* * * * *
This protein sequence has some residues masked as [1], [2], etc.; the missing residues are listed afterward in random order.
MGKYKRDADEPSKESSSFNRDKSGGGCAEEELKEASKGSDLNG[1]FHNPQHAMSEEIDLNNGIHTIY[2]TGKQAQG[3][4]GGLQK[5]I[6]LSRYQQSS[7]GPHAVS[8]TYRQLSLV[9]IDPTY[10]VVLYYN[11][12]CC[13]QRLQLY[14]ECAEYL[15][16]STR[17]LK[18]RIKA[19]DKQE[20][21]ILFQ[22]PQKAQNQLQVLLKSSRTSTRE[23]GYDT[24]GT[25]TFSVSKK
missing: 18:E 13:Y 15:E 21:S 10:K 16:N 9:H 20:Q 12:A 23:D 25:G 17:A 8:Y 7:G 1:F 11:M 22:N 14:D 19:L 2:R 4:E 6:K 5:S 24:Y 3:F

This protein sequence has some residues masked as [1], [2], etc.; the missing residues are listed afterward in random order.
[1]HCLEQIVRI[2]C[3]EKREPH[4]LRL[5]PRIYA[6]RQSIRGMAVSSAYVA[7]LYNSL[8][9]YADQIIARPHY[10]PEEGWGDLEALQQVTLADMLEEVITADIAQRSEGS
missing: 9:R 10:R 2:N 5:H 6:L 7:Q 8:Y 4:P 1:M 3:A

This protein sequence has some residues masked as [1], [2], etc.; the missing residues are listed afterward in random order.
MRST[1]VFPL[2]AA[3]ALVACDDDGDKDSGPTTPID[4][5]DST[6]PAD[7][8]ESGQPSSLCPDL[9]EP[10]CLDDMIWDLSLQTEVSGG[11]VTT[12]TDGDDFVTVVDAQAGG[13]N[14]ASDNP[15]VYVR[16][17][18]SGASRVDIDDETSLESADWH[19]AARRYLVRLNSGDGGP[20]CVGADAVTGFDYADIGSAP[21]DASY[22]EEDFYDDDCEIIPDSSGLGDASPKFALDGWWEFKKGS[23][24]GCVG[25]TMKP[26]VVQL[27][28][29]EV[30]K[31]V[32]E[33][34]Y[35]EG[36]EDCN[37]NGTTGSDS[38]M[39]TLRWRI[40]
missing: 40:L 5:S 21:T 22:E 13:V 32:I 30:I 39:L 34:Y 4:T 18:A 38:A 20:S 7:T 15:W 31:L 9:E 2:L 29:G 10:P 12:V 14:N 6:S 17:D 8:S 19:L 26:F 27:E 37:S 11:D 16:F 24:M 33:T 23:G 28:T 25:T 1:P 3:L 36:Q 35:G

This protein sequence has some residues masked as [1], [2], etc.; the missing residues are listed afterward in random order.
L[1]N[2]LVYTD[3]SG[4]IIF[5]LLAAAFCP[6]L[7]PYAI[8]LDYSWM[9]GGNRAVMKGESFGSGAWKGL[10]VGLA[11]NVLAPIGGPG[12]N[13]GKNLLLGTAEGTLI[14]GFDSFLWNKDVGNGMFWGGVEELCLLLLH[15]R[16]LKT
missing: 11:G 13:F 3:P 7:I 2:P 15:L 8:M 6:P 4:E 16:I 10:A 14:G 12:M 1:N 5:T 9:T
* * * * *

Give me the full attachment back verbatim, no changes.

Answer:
This protein sequence has some residues masked as [1], [2], etc.; the missing residues are listed afterward in random order.
MGKYKRDADEPSKESSSFNRDKSGGGCAEEELKEASKGSDLNG[1]FHNPQHAMSEEIDLNNGIHTIY[2]TGKQAQG[3][4]GGLQK[5]I[6]LSRYQQSS[7]GPHAVS[8]TYRQLSLV[9]IDPTY[10]VVLYYN[11][12]CC[13]QRLQLY[14]ECAEYL[15][16]STR[17]LK[18]RIKA[19]DKQE[20][21]ILFQ[22]PQKAQNQLQVLLKSSRTSTRE[23]GYDT[24]GT[25]TFSVSKK
missing: 18:E 13:Y 15:E 21:S 10:K 16:N 9:H 20:Q 12:A 23:D 25:G 17:A 8:Y 7:G 1:F 11:M 22:N 14:D 19:L 2:R 4:E 6:K 5:S 24:Y 3:F

This protein sequence has some residues masked as [1], [2], etc.; the missing residues are listed afterward in random order.
[1]HCLEQIVRI[2]C[3]EKREPH[4]LRL[5]PRIYA[6]RQSIRGMAVSSAYVA[7]LYNSL[8][9]YADQIIARPHY[10]PEEGWGDLEALQQVTLADMLEEVITADIAQRSEGS
missing: 9:R 10:R 2:N 5:H 6:L 7:Q 8:Y 4:P 1:M 3:A

This protein sequence has some residues masked as [1], [2], etc.; the missing residues are listed afterward in random order.
MRST[1]VFPL[2]AA[3]ALVACDDDGDKDSGPTTPID[4][5]DST[6]PAD[7][8]ESGQPSSLCPDL[9]EP[10]CLDDMIWDLSLQTEVSGG[11]VTT[12]TDGDDFVTVVDAQAGG[13]N[14]ASDNP[15]VYVR[16][17][18]SGASRVDIDDETSLESADWH[19]AARRYLVRLNSGDGGP[20]CVGADAVTGFDYADIGSAP[21]DASY[22]EEDFYDDDCEIIPDSSGLGDASPKFALDGWWEFKKGS[23][24]GCVG[25]TMKP[26]VVQL[27][28][29]EV[30]K[31]V[32]E[33][34]Y[35]EG[36]EDCN[37]NGTTGSDS[38]M[39]TLRWRI[40]
missing: 40:L 5:S 21:T 22:E 13:V 32:I 30:I 39:L 34:Y 4:T 18:A 38:A 20:S 7:T 15:W 31:L 9:E 2:L 29:G 10:P 12:V 14:N 6:S 17:D 8:S 19:L 26:F 27:E 37:S 11:D 16:F 24:M 33:T 23:G 28:T 25:T 1:P 3:L 36:Q 35:G

This protein sequence has some residues masked as [1], [2], etc.; the missing residues are listed afterward in random order.
L[1]N[2]LVYTD[3]SG[4]IIF[5]LLAAAFCP[6]L[7]PYAI[8]LDYSWM[9]GGNRAVMKGESFGSGAWKGL[10]VGLA[11]NVLAPIGGPG[12]N[13]GKNLLLGTAEGTLI[14]GFDSFLWNKDVGNGMFWGGVEELCLLLLH[15]R[16]LKT
missing: 11:G 13:F 3:P 7:I 2:P 15:L 8:M 6:P 4:E 16:I 10:A 14:G 12:M 1:N 5:T 9:T